Peru, Huacachina, Me at Sunset

Best Time to Visit Peru?

The best time to visit Peru, in my opinion, is during the dry season in the Andes aka winter in this country – a season which runs largely from the months of June through to October.

It is colder at this time of year, especially at altitude, but you can’t beat those blue skies if you want to enjoy the stunning mountain views to the max!

At this time of year, it’s also drier and slightly less humid in the Amazon, which is great to know if you’re heading to the jungle during your time in Bolivia too.


How to Get to Peru?

You can cross land borders with Bolivia, Argentina (Uyuni to Salta) and Brazil to reach Peru.

Otherwise arrive into the international airport in Lima.

As always, I recommend Skyscanner for finding the best deals.


How Long to Spend There?

I’d allow at least 2 weeks to visit Peru if you want to see the highlights of Lima and Cusco.

If you want to add in Arequipa, Colca Canyon and the Sacred Valley, allow at least 1 month.


Travel Safety in Peru

As a solo female traveller, safety when travelling alone (especially in remote areas) is also big on my radar.

Although I have heard and read reports about female travellers being harassed in Peru, I haven’t experienced any of that myself and can only say that I felt incredibly safe here the whole time.

That said, there’s a lot of common sense involved in safety too.

My advice is to stick with other travellers, don’t wander out alone at night and always be clear about your boundaries in all situations.

You’ll also want to ensure you drink enough water in Peru as dehydration can be a problem here.

Travelling with a LifeStraw Go Water Bottle, which you can use to purify water from any fresh water source, is a top option to help you do this.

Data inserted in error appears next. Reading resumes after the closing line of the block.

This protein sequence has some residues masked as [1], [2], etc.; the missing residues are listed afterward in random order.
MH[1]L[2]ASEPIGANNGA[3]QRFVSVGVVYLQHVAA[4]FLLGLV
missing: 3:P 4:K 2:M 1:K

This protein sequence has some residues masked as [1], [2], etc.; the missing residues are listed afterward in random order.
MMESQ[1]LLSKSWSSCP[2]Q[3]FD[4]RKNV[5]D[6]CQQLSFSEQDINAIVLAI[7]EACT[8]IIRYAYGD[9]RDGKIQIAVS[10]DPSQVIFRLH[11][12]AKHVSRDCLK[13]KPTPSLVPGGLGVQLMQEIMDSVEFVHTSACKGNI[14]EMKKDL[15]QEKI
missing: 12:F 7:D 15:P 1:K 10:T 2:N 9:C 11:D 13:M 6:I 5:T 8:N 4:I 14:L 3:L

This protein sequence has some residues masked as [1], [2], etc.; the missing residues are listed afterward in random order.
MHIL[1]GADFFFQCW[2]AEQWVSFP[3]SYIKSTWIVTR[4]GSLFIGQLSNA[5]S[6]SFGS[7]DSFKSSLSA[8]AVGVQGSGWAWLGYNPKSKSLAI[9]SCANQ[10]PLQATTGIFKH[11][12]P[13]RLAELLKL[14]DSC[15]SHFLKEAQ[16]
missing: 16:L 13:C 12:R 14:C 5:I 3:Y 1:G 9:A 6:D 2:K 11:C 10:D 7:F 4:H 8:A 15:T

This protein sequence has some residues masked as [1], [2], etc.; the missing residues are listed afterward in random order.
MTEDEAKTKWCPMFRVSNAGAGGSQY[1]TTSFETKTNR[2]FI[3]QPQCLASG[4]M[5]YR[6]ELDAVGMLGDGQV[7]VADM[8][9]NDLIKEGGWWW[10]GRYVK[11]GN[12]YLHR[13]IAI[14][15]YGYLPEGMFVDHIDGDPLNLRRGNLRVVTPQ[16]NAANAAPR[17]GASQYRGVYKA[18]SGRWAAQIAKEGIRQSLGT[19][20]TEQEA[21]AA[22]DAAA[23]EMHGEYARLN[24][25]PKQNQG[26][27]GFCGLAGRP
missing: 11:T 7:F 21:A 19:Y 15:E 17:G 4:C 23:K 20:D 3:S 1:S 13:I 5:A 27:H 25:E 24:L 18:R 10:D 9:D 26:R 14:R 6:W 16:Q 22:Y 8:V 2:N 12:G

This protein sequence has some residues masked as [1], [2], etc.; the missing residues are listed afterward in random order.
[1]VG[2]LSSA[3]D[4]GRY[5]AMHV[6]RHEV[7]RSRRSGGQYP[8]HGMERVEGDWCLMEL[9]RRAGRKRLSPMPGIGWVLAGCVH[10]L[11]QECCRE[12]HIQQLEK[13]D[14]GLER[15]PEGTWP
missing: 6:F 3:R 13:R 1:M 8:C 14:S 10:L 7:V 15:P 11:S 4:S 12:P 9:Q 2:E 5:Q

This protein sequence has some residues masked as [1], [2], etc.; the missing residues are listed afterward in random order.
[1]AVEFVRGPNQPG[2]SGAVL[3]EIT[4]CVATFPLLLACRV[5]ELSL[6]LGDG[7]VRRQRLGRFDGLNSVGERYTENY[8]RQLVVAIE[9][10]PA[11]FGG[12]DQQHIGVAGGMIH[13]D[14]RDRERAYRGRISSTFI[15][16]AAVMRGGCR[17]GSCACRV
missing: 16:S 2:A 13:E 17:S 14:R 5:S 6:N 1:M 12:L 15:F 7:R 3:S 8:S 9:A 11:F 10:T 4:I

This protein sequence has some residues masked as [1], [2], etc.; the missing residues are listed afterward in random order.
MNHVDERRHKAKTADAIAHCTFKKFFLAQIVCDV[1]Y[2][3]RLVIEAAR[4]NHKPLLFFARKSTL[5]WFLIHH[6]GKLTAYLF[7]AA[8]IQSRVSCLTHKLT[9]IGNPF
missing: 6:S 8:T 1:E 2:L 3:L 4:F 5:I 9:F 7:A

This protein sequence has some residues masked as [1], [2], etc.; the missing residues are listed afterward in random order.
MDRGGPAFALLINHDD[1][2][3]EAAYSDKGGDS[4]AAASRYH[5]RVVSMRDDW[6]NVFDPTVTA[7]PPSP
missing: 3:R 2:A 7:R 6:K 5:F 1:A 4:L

I bought one for my trip to South America – as it then allowed me to drink the tap water safely – and now wouldn’t be anywhere without it!

Sun protection is another thing to factor in for this country and packing clothes (like a cap or hat) and lotion that will protect you from the strong UV rays at that elevation is definitely recommended.

You’ll also want to make sure you pack plenty of warm clothes for the Andes – it gets freezing here at night – including a good coat, gloves, scarf and a hat is a must, we can’t have you catching a cold now!

And finally, when it comes to travel safety in Peru, it’s important to be aware of altitude sickness.

This can be a real danger, sometimes leading to hospitalisation, for travellers whose bodies aren’t used to the lower amounts of oxygen in the air over 2,500m.

Learn more about the symptoms, as well as how to prevent and treat altitude sickness, here.


Travel Insurance for Peru

World Nomads offers simple and flexible travel insurance. Buy at home or while travelling and claim online from anywhere in the world.

Alternatively, if you’re a long-term traveller, digital nomad or frequent remote worker seeking travel health cover, check out Safetywing’s Nomad Insurance policies.


Want to Volunteer in Peru?

If you want to combine your time travelling in this South American country with giving something back, then why not consider volunteering in Peru?

It could even help you save money and travel for longer!

You can access loads of great volunteer opportunities in this country when you sign up to Worldpackers. Learn more here.



The 14 Best Hostels in Cusco, Peru


And there you have it, my list of the 14 best Cusco hostels.

Have you visited Cusco recently?

Where did you stay and would you recommend it?